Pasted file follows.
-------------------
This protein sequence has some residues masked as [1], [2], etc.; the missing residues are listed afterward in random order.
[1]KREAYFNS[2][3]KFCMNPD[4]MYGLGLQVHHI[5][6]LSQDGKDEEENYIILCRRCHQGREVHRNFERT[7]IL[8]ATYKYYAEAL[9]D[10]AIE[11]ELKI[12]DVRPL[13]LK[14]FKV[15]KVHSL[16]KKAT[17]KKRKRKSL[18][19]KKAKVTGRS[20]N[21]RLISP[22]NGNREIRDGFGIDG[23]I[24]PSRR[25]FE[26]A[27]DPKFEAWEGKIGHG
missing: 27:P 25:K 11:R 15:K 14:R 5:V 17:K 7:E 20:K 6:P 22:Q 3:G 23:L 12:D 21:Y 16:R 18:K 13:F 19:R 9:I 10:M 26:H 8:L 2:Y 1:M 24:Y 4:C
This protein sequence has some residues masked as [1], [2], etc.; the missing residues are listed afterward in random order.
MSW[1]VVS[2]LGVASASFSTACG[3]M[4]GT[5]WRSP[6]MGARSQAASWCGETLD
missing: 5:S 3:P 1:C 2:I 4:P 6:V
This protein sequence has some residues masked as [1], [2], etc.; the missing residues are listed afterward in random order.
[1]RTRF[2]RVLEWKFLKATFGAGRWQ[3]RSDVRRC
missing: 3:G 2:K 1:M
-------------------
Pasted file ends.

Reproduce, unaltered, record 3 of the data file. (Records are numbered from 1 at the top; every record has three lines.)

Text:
This protein sequence has some residues masked as [1], [2], etc.; the missing residues are listed afterward in random order.
[1]RTRF[2]RVLEWKFLKATFGAGRWQ[3]RSDVRRC
missing: 3:G 2:K 1:M